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The raven brings death, the cat is the witch's animal, fire salamanders ignite fires, toads enchant with their eyes, vampires turn into bats and out of a mandrake, fertilized with the seed of a hanged man, the little hangman rises. Where do such ideas come from?
The cat - from the goddess to the devil
The European wildcat was regarded by the Germans as a symbol of physical love: Freya, the goddess of sexuality, traveled in a wagon that the wildcats pulled. Freyatag, Friday, was the wedding day, the rolling cats, unmistakable in their lusty munts, fit in with it - and it was precisely this connection to fertility that caused the cats to fail at Christian times. The sexuality of women became the epitome of the work of Satan for the Christian clergy, the cat became his animal. The goddess Freya became the witch, who did her evil deeds in cat form.
The monk Berthold von Regensburg rushed against the cat: “The breath that comes out of her neck is plague; and if she drinks water and a tear falls from her eyes, the tear is spoiled: everyone who drinks from now on experiences death. "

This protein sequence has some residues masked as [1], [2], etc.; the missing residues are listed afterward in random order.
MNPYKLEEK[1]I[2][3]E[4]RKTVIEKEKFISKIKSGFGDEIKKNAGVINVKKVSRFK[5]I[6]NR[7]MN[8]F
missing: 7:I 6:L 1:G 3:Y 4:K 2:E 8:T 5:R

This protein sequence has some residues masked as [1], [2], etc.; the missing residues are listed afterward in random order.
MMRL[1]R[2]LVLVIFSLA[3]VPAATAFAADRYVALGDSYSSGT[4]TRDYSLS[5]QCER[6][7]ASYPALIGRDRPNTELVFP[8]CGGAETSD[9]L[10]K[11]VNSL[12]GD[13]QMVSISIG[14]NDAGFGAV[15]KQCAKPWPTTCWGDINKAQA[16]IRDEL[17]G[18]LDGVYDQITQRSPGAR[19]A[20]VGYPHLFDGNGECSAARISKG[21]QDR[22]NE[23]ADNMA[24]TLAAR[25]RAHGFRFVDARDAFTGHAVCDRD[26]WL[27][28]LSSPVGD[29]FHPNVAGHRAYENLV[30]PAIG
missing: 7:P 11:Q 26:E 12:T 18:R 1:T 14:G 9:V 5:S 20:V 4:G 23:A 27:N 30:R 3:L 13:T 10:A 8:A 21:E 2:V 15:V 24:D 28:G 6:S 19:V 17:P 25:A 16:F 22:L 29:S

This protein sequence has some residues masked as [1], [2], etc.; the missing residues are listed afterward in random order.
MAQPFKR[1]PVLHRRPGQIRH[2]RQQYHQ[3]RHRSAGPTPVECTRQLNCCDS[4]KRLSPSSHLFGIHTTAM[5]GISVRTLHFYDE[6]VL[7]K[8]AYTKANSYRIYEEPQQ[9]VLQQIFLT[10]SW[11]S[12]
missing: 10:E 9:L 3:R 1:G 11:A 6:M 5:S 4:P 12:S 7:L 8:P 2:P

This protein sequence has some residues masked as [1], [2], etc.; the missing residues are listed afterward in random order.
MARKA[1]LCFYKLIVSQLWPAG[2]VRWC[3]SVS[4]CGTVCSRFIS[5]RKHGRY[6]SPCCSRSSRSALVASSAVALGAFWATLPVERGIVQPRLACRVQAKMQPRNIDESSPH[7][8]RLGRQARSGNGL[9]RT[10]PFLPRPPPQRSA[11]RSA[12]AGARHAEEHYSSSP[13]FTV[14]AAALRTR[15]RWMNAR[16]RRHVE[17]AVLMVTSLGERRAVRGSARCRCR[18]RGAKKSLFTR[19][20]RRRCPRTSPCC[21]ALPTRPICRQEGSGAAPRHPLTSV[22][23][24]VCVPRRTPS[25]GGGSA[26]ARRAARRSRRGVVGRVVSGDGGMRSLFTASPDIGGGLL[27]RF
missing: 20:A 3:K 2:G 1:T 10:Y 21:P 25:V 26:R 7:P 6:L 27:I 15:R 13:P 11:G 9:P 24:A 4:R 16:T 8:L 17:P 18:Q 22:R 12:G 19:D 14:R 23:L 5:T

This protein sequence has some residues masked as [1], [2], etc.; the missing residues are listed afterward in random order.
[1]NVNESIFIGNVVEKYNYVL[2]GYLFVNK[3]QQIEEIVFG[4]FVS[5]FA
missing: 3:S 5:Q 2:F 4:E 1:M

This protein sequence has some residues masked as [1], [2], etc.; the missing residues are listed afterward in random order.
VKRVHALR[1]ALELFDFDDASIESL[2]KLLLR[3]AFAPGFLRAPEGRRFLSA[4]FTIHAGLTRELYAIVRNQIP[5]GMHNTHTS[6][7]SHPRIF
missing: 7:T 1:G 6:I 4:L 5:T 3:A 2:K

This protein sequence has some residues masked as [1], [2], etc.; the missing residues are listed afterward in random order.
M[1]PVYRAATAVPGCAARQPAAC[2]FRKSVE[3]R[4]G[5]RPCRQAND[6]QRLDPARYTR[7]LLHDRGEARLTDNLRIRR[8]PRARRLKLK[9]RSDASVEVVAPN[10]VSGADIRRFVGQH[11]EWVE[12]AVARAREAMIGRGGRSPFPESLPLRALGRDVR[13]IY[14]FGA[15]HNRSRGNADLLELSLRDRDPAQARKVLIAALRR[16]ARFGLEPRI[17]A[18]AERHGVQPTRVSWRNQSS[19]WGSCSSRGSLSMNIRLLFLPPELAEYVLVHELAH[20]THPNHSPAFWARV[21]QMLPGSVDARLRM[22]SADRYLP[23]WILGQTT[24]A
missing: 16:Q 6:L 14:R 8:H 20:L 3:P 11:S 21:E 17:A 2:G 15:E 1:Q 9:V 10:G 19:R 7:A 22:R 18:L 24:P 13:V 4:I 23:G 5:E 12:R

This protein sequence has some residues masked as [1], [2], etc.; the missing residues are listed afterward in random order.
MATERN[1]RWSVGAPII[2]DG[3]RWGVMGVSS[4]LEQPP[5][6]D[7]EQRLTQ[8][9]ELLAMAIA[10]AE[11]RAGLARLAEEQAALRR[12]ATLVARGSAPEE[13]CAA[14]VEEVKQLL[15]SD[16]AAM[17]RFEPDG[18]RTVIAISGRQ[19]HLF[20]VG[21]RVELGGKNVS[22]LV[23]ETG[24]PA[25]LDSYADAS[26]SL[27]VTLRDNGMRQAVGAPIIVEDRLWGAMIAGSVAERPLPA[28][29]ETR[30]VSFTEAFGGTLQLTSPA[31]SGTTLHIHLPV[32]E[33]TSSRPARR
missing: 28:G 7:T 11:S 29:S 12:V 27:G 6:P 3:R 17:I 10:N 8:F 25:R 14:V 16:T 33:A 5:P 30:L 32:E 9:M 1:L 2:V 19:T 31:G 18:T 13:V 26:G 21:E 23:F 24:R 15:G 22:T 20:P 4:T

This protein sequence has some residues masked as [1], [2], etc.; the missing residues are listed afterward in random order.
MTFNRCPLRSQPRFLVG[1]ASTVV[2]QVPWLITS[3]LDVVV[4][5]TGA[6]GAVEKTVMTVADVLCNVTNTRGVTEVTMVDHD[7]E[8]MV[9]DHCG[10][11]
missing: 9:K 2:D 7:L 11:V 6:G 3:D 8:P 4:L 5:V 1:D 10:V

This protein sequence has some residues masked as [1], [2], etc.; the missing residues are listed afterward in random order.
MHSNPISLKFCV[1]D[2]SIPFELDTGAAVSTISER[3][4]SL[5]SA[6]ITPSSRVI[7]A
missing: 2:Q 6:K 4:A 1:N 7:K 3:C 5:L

In the 13th century the devil appeared as a black cat with fiery eyes. Blessed Dominic is said to have converted nine women possessed by the devil in 1235. This devil looked like this: “The eyes of this cat looked like those of an ox, yes, they were like a flame; the animal stuck out its tongue, which was half a foot long and resembled a flame; it had a tail almost half the length of an arm and the size of a dog; on the orders of the saint, it slipped through the hole that had been left for the bell rope. “Even today, many believe that black cats have special properties. Biologically this is nonsense.